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A 60-year-old man recently died from West Nile virus in Queens, which city tests indicated is home to the most mosquitoes that carry the virus in all of the five boroughs, and the city is currently testing a woman who might be from Middle Village for the virus.
The city Department of Health would not release where and when the man was infected, citing patient confidentiality, but only said he contracted the virus in mid-August and died sometime later.
The DOH said the details of the man’s neighborhood in Queens or where he likely contracted the virus would not be released in the future.
State Assemblyman Andrew Hevesi (D-Forest Hills) said the city would not confirm a woman from Middle Village was infected with the virus, but his office was working to confirm the case.
“Recently, my office was alerted to a potential case of West Nile virus in Queens,” he said. “My office will continue to work with the Department of Health to monitor this situation closely.”
Mosquitoes that carry the West Nile virus have been identified in virtually every corner of the borough in 2011, according to the DOH website.
The DOH runs weekly tests on mosquitoes collected from 90 locations throughout the city. But compared to other boroughs, Queens is buzzing with the infected insects.
Out of 179 infected insects found throughout the city, 88 of them were from Queens, which translates to nearly half.
Staten Island came in second with 51 of the blood-suckers and Brooklyn third with 30.
At a civic meeting in Middle Village last Thursday night, rumors swirled that a resident from the neighborhood was recently infected with the virus, which resulted in some degree of paralysis.
The rumors could not be independently confirmed by press time and the neighborhood did not appear on the city’s list of areas where infected mosquitoes were found, but the DOH had made the decision to spray Middle Village with insecticide, according to staff from City Councilwoman Elizabeth Crowley’s (D-Middle Village) office.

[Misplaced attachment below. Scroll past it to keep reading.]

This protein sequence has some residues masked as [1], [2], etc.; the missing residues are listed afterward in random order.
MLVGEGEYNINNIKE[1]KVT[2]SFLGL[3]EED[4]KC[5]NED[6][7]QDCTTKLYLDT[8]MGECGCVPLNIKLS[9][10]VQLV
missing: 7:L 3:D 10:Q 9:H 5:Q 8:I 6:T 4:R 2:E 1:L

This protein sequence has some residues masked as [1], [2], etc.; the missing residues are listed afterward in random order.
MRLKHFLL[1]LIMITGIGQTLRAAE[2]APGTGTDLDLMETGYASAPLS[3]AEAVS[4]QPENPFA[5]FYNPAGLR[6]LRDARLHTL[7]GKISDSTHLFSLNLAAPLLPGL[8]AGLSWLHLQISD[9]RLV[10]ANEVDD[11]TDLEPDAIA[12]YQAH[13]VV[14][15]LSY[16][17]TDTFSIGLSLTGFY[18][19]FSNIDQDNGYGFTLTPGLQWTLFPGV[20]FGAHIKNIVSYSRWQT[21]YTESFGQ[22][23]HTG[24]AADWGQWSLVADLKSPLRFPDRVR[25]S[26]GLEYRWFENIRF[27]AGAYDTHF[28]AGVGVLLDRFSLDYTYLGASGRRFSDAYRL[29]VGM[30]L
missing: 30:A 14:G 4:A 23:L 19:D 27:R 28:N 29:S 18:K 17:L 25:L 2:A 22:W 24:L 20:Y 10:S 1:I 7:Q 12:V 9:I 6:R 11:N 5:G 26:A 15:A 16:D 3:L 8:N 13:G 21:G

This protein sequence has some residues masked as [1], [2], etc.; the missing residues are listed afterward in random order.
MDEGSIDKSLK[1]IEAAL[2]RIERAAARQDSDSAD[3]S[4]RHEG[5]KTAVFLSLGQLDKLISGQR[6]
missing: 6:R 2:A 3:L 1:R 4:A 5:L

The news of the death and of the possibly infected Middle Village resident came just a week after an 86-year-old Whitestone man found out he had the virus and blamed it on an unkempt abandoned lot near his house.
So far this year, there has been just one case of West Nile Fever in the borough but four cases of the more-serious West Nile Neuroinvasive Disease, which can attack the brain and spinal cord, according to the U.S. Centers for Disease Control website. Less than 1 percent of people infected with the virus develop serious illness, but among those who do, fatalities range from 3 percent to 15 percent, according to the CDC.
Last year there was only one death in the entire city from West Nile Neuroinvasive Disease.
The city advised residents to be cautious, especially those over 50, who are more prone to becoming ill from the virus.
The DOH also urged every resident to use insect repellent, cover bare skin when outside and stay indoors during dusk and dawn, when mosquitoes are most active.
Reach reporter Joe Anuta by e-mail at email@example.com or by phone at 718-260-4566.
©2011 Community Newspaper Group
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